Sometimes I Feel Like a Piece of Bologna

Thursday, July 23, 2009

Caring for Our Parents: Inspiring Stories of Families Seeking new Solutions to America’s Most Urgent Health Crisis – Part 1

Howard Gleckman has written a captivating book that will challenge, inspire, and disappoint those of us caring for our aging parents, especially those of us who are Boomers. The book is readable and enjoyable, while at the same time providing lots of statistics and data in a very readable form.

The first half of the book tells compelling stories of how a variety of families are coping with eldercare needs using nursing homes, home care, family care, hospice, adult day care, and other solutions. He discusses the financial and practical challenges they face, including compromises that are forced by government rules and reimbursement. The thing that struck me the most in these chapters is the incredible lack of creativity and flexibility in all government reimbursement systems. Despite personal preference or financial common sense, the government has rules and people without personal resources are stuck. It’s a perfect reminder of what we’ll face if the government takes over even more of our care. The stories also point out what most of us doing eldercare already know: the ideas of the Boomers are not necessarily the ideas or preferences of the elder generation. What makes sense to me isn’t how my mom wants to live out her life. It’s not just me….

The second half of the book is chock full of statistics. Gleckman’s data is well documented in endnotes, but his style is conversational, even when discussing complex information, so even if you don’t like numbers, you’ll appreciate his interpretations. The net effect of these data was to make me realize how very serious our eldercare problems are and are becoming. And there really isn’t an answer. As an example, he notes:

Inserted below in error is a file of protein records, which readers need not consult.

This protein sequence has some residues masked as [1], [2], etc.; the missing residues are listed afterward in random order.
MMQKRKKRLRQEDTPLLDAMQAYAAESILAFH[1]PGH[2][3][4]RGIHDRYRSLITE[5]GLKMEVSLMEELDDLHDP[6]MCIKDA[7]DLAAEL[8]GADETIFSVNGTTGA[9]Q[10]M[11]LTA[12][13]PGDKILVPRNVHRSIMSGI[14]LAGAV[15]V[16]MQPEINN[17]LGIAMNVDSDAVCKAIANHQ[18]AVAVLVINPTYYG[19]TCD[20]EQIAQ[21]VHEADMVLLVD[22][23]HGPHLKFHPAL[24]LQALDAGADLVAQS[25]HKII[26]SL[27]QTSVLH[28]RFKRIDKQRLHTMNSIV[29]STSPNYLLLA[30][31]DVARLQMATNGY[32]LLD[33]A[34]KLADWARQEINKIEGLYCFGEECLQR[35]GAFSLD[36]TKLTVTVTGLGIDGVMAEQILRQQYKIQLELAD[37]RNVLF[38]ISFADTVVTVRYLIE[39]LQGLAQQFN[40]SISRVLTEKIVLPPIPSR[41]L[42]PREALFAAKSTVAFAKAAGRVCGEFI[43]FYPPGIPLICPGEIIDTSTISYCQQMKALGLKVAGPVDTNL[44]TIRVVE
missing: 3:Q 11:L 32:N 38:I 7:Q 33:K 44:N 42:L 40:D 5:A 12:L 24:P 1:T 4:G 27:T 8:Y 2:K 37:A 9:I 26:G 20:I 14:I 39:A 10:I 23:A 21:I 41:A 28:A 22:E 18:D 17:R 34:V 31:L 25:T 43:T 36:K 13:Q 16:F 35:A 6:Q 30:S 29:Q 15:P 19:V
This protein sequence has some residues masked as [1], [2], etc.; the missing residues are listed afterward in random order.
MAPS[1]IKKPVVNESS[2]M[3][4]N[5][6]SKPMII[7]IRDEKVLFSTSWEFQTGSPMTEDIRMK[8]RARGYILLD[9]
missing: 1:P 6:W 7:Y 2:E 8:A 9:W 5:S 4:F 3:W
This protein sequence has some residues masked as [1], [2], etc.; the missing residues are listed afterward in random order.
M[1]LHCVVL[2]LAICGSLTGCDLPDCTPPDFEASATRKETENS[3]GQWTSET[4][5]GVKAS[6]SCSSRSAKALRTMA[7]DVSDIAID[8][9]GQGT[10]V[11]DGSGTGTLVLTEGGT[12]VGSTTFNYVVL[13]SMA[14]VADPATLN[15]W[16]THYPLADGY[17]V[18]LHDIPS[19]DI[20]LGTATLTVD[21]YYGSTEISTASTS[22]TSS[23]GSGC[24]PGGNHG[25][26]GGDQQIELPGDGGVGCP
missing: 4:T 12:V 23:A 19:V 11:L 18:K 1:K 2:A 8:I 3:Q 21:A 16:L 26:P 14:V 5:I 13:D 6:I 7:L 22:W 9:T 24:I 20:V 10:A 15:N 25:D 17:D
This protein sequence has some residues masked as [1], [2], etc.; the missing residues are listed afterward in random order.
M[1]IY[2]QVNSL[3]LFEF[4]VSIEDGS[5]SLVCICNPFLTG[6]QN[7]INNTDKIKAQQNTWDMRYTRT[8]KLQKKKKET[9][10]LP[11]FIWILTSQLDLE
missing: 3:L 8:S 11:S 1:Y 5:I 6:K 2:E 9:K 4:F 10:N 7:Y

“In 2005, America spent more than $200 billion for nursing home care, and other long term-care services. About half of that, or more than $100 billion was paid by the government, through our tax dollars. Most of the rest was financed by individual families, out of their own pockets. A small amount – less than ten cents out of every dollar – was covered by private insurance…. How much is $200 billion? Nearly $2,000 for every household in the nation.”

But the needs aren’t evenly distributed. “Three out of ten seniors will never require [eldercare]… “…two out of every three will need some period of personal assistance in their old age. About 17 percent will require help for a year or less, and many of them will get by with relatively little aid from family members or friends. However, more than half will need care for at least a year, and one our of every five will need help for five years or longer. Women are far more likely to need long-term care than men and the odds are nearly twice as high that they’ll need it for five years or more.”

Researchers estimated that 42 percent of sixty-five-year-olds will have no long-term care costs before they die and about 20 percent will have less than $10,000. However, about one out of every six will generate costs in excess of $100,000 and about one in twenty will incur expenses of more than $250,000.”

The cost of a nursing homes averages “$78,000 a year and home health agencies charge close to $20 an hour for aides.”

“Fewer than 7 million people have private long-term-care insurance…. Americans seem unable—or unwilling—to build up a financial reserve for their old age… Before the real estate and stock market collapses of 2008, the median net worth of all those over sixty-five, including their home, was somewhere between $110,000 and $150,000.”

He evaluates Medicare, Medicaid, pensions, retirement, long term care insurance, reverse mortgages and concludes – sadly – that there really are few good answers for today’s elderly. And the challenges are even worse for Boomers, whose future will be defined by three factors:
1) the vast number of those born between 1946 and 1964,
2) their rapidly increasingly life expectancy, and
3) profound changes in the nature of families.

Tomorrow we’ll look at his assessment of the Baby Boomer generation.

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